“He spent his early career in Chicago working with movie stars, making hats for movie stars. He understood that glamour and chic — and used it to sell his hats. He branded himself. … He had a sense of showmanship,” Frowick says. “He knew he was movie-star handsome, but he was still humble.”
Halston understood that public presentation — no matter one’s occupation — was akin to being onstage and he used gloss, mystery and a sense of chic to create an aura of glamour around himself. A glamorous life is one that is lived — both publicly and privately — with the sound of applause never far off in the distance.
When Halston died in 1990, he bequeathed his sketches, journals and other papers to Frowick and encouraged her to write his biography. More than 20 years passed before she could talk about the designer without tearing up and before she could bring herself to open his trunks and boxes that had been stored in her basement. “I wanted to humanize Halston,” Frowick says of the designer who was known for his cashmere turtlenecks, dark sunglasses and prodigious night-clubbing. “He was a great self-promoter … (but) he never lost sight of his Midwestern roots.”
Despite his connection to a rarified world, Halston was a populist. When Frowick recently saw a very Halston-esque draped jersey dress on an H&M billboard — a sign of his enduring and diffuse legacy — she noted that her uncle “would have been flattered.”
‘Joe Eula: Master of Twentieth-Century Fashion Illustration’
Halston’s persona within popular culture was solidified, in part, by Eula. The illustrator, born in Connecticut, was short and bespectacled. He had a dynamic personality, but he did not exude glamour. His illustrations, however, did.
Eula worked extensively with Halston but his drawings also filled the pages of newspapers. He sketched Liza. He produced advertisements. He captured the essence of famous strangers and celebrated friends by freeing his sketches from extraneous details, cumbersome presumptions and overwrought fashion. Eula’s interpretation of glamour was based on restraint, not excess.
‘Vintage Black Glamour’
Decades ago, the pathway to glamour might have been eased by wealth, but it wasn’t defined by it. Things have changed. “People see Oprah as glamorous,” Gainer says. “Some of that is connected to wealth.”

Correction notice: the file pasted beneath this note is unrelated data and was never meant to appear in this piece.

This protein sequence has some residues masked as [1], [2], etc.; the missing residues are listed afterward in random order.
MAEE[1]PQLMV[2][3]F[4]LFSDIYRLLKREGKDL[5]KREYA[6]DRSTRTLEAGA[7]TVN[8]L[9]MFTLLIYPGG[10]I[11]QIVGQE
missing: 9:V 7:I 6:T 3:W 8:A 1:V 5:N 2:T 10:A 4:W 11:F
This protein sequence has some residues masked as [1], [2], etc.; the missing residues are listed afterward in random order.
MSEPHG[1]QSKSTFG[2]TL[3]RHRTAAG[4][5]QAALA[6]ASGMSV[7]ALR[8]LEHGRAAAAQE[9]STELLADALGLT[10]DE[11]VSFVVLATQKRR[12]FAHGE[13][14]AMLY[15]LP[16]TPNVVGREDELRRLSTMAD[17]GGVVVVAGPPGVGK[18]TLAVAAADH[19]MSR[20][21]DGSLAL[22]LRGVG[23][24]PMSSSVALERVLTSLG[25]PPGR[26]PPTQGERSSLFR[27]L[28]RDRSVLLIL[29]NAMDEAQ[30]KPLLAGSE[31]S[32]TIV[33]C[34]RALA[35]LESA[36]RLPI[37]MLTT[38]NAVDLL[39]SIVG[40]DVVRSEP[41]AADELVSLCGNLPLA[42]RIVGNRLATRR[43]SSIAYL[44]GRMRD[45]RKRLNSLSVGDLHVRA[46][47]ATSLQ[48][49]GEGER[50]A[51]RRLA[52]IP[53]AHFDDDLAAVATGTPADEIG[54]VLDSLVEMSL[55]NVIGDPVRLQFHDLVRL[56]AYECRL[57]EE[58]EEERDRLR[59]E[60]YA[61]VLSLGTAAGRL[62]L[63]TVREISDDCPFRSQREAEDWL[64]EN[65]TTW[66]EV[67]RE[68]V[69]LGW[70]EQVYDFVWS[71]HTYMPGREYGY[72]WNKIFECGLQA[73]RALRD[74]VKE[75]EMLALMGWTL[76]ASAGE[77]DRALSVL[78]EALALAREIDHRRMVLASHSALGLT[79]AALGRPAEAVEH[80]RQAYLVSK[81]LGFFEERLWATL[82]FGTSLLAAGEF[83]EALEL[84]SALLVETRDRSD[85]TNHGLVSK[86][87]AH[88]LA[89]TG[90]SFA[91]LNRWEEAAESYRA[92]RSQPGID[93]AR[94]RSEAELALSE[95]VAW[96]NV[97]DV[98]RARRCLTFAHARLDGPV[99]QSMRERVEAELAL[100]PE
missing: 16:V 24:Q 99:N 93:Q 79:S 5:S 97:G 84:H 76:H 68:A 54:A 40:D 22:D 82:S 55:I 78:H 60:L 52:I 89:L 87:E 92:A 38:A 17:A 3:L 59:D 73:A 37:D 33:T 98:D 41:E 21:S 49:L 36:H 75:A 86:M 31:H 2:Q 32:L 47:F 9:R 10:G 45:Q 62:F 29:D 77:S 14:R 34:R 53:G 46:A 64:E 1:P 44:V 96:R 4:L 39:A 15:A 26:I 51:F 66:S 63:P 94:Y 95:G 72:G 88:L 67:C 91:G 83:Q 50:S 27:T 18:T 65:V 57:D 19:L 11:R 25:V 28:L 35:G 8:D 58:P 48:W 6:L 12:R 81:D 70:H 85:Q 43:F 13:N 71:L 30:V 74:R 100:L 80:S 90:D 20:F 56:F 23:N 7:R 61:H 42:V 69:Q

And even beyond the magnetic appeal of financial success, various Real Housewives and Kardashians have codified modern glamour as an assemblage of designer labels, false eyelashes and hair extensions. A host of young women, from Starbucks baristas to junior office clerks, have picked up on those cues. But Gainer aims to make a case for a time when glamour had more to do with authenticity than expensive frocks.
“I remember women in my family loving Gladys Knight,” Gainer says in an interview. “They were just impressed that it was her own hair and it was long hair and she was a brown-skinned woman.”
“Vintage Black Glamour,” she says, is “a little bit subversive.” She was not interested in a photography book focused on the likes of Lena Horne and Dorothy Dandridge, well-known (fair-skinned) African-American beauties — although they are included. Instead, she wanted to highlight women who were heavyset, dark-skinned and less likely to be placed on a pedestal. They were also less likely to be the spouse of influential or celebrated black men such as Nate King Cole’s wife, Maria; Joe Louis’s wife, Marva; and Camille Cosby, wife of the embattled Bill Cosby.
Despite the title of Gainer’s book, the definition of glamour remains, for her, elusive. The book begins its assessment in the early 1900s and ends in the 1980s. The time range was a matter of practicality and passion. Glamour “is subjective and a matter of taste,” Gainer says. It is a matter of nurture and nature — an ineffable something. “I’m 45,” Gainer says, as a way of explaining her point-of-view.”I feel like I stopped at the pinnacle of fabulous.”
Gainer didn’t pinpoint the essence of glamour. That wasn’t her goal. She simply wanted to capture its enduring magic.
Robin Givhan is a staff writer for The Washington Post.